BOSTON – It’s hard to believe now, but it was almost a monumental dud of a postseason for Bruins pest Brad Marchand.
The agitating left winger had only a pair of assists and a minus-1 rating in the first six games of the playoff series in the first round against the Toronto Maple Leafs. He’s said since then that he didn’t have his legs, or perhaps he was still fighting his way through the grueling end of the regular season when injuries and exhaustion took a chunk out of all the Bruins.
Rock-bottom appeared to be Games 5 and 6 of the first round when Marchand managed just a single shot on net, was a minus-2 and seemed to be way off his normal energetic game.
Either way, Marchand famously assisted on Patrice Bergeron’s game-winner in the overtime of Game 7 against the Leafs, and has been agitating, scoring and making in impact on Boston’s run to the Stanley Cup Finals ever since. Marchand has 4 goals and 7 assists in the last 10 playoff games, and managed to annoy, vex and infuriate just about every member of the Penguins in the conference finals.
The piece de rat resistance was getting into a shoving match with Matt Cooke in Game 2 long enough to distract the Penguins cheap shot artist, and then leave him in the dust before roofing a wrist shot over Marc-Andre Fleury for Boston’s fourth goal of the first period.
The goal was also Marchand’s second of the game, and signaled to his linemates that he was climbing out of the slump.
“When you see [him skating well] you can tell, and the way he shoots the puck, also. He finds every loose puck,” said Bergeron. “[When he’s going well] he’s turning the puck well, he’s first on pucks and finding loose pucks all the time. That's what you need from a guy like him.”
His second goal in Game 2 against Pittsburgh came on the heels of one of Pittsburgh’s only two goals in the four-game series, and effectively served as the Marchand-authored gut punch that the Penguins would never recover from. It also made Cooke appear more the chump on the big stage than any number and beating from a Bruins tough guy.
For the irritant who bothered Sidney Crosby, Kris Letang, Brenden Morrow et al in the series, he felt as though it was mission accomplished.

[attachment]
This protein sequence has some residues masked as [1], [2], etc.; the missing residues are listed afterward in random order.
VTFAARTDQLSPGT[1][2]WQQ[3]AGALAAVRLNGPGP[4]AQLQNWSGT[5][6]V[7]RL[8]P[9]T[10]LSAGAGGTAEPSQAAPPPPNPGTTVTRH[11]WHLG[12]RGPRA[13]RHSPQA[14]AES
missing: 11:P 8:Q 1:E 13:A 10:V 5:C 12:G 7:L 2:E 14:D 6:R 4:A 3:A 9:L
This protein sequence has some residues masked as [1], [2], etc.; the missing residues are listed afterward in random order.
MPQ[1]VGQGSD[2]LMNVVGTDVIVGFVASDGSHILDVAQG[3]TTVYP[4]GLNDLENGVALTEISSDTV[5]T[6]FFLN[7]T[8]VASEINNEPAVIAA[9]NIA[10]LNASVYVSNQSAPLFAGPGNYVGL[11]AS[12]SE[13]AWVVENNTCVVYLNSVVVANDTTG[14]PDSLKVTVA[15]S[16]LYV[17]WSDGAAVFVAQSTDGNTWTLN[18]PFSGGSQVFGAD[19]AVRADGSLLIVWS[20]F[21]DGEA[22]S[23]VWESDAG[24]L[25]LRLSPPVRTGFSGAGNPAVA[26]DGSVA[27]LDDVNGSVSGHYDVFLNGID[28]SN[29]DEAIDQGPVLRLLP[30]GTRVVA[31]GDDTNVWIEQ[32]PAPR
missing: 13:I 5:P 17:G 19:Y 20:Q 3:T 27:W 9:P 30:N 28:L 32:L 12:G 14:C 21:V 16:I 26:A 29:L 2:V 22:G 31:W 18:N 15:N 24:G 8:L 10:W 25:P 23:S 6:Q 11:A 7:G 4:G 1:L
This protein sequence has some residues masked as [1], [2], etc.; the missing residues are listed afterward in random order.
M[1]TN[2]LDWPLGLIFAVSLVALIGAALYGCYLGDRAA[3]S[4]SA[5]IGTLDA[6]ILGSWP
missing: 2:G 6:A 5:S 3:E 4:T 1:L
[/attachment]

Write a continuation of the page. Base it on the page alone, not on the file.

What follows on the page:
“I think so. It’s just how the game goes out there," Marchand said. "The tempers are flaring a bit, especially when we’re this far into playoffs, guys are . . . their tempers are going. There’s a lot of intensity out there.
“It’s just kind of right there in your face all the time; guys are always going after each other. It’s fun to be a part of.”
Marchand is even repenting for the few sins he’s making on the ice. In the second period of Game 4 he went off for two straight penalties, including in interference penalty behind the play that wasn’t a very wise choice. Rather than droop his shoulders and head back to the bench when his penalty was over, Marchand jumped into the offensive zone, played keep-a-way with the puck and ended up drawing a hooking penalty from Brenden Morrow that cancelled out his miscue.
The offensive production, constant attacking in the opponent’s face and the seemingly unending line of energy for the Little Ball of Hate are all indicators that Marchand is ramping up to the highest levels of his game with the Stanley Cup Finals upon his team.
There’s no denying he’s pretty excited to be back there for the second time in three years. And who could blame him after abusing one of the Sedin twins like a speedbag in 2011?
“It’s an incredible feeling. I don’t think it’s ever one that you can really describe. I think it just gets better and better every time,” said Marchand. “It was unbelievable to win that first one [Stanley Cup], but being back in the Finals and having the opportunity to go after another one, it feels the exact same. We’re very excited.”
That’s good, because Marchand’s mission will be assisting his line in containing Patrick Kane just as the Hawks winger is catching fire. It won’t be easy, but Marchand has found the right balance of annoying and effective offense that will make him a handful to deal with as well.